3. John I think it is noble that you offer a place for the 'gay' person to attend a service - I am all for that - great!

    However, I do digress from some of your stand and I have to consider the natural use of the human bodies as a most basic rationale - which only means the 'norm' would be a man and a woman in the sexual act. But I don't condemn anyone 'gay' for being 'gay' either - they have to be welcome in our congregations or our gospels are useless as a teaching tool (in my opinion).

    But the gnostic gospels - I have not read nor do I see the dire need to do so - not because I want to remain ignorant (which i am in this regard) - but because the gospels give me a well rounded view of the teachings of Christ. Paul, on the other hand, is letters - and I take them as such - some of the things he taught have to be 'of his day and for his day' - but that's reading context correctly (according to a letter).

    The Timothy passage was likely an addition by the early church since Paul seemed to endorse women leaders in his letters - but the fact the early church held this value doesn't over-write the gospel teachings in anyway - where women play a special part - nor or they spoken against as being a part of the faith's leaders. However. women in those days may have been subject to the cultural norm - which sux - but they aren't anymore.

    Still the church has a lot of changes that need to be made and I think you challenge some of that - but I think the church needs to be challenged on the basis of the very scriptures they value - I think they are missing the point of a lot of this early community.

  4. Society,

    Thanks for your comments and for your affirmation of the church being a welcoming and accepting place to all people.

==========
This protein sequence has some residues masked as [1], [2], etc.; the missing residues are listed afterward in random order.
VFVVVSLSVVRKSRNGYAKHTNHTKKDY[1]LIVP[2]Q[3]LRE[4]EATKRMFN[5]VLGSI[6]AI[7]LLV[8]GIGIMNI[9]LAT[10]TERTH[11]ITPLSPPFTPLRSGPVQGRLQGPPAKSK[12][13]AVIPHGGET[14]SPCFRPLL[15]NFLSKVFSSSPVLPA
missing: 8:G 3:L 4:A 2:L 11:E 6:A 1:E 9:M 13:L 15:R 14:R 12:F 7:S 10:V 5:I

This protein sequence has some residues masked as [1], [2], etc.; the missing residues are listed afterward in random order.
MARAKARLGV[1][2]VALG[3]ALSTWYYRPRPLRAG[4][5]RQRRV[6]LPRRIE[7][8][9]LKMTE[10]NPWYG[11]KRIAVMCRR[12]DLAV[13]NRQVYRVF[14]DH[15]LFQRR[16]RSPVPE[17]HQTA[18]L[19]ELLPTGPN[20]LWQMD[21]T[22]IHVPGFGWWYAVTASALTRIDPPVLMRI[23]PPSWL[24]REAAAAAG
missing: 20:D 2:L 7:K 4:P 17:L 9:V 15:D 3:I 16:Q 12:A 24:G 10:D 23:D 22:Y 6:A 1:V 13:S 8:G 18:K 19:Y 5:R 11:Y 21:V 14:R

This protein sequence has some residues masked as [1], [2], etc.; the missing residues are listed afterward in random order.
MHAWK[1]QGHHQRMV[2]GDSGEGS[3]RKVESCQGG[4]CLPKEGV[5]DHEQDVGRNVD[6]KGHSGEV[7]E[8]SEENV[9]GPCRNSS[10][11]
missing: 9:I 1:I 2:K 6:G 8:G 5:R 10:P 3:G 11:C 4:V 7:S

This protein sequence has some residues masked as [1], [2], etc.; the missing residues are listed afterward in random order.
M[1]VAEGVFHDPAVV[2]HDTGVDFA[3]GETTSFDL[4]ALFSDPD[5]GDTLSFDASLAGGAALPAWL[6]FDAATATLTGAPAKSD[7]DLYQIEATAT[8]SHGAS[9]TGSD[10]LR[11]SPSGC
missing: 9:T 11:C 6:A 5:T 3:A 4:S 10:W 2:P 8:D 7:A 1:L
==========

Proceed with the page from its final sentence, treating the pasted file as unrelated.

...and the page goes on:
That is a critical point of agreement.

    What is a norm? That is an important question. We both would agree that norms vary from place to place and from time to time.

    As you point out, even within the New Testament we find differences, huge differences, as you mentioned between Paul's authentic voice and the passage I quoted from Timothy. We are always seeking to find out what is timeless and what is timebound.

    We make decisions on these things all the time. That is one reason why there are so many different denominations and differences between Christians of the same denomination. We are always in process and come to different conclusions regarding matters of gender roles, sexuality, politics, the person of Jesus and so forth.

    I am a student of Christian origins (an amateur--I am not a professional scholar) and so I am interested in who Jesus really was and why things turned out the way they did and what the arguments were. This is not simply academic. This has to do with that which we take as a norm today.

    Please don't think that my interest in the the non-canonical writings means that I dismiss the canonical ones. They are all part of our history--a history that is always in process.

    All of the writings, gospels and letters, are interpretations of the Christ story. They are all written by fallible human beings. As far as Jesus is concerned, I am interested in the real person. What was his message? What was he about? What were the various messages of those who admired him?

    As far as sexuality is concerned, the texts of the Bible are all over the board. Paul advocated celibacy. We have no idea regarding the sex life of Jesus.

    We put our values, unconsciously for the most part, on the texts. For instance, many people affirm as you do that the norm for sexuality is heterosexuality. If norm simply means majority, then that is true. There are far more right-handed people than left-handed. One could then say that right-handedness is the norm. If we are speaking of majority then that is correct. If , however we are thinking in terms of right and wrong, then few people would advocate that left-handedness is sinful because it is not the norm. We make left-handed golf clubs. We don't think of it as right is "right" and left is "wromg." Why can't we do the same in regards to human sexuality?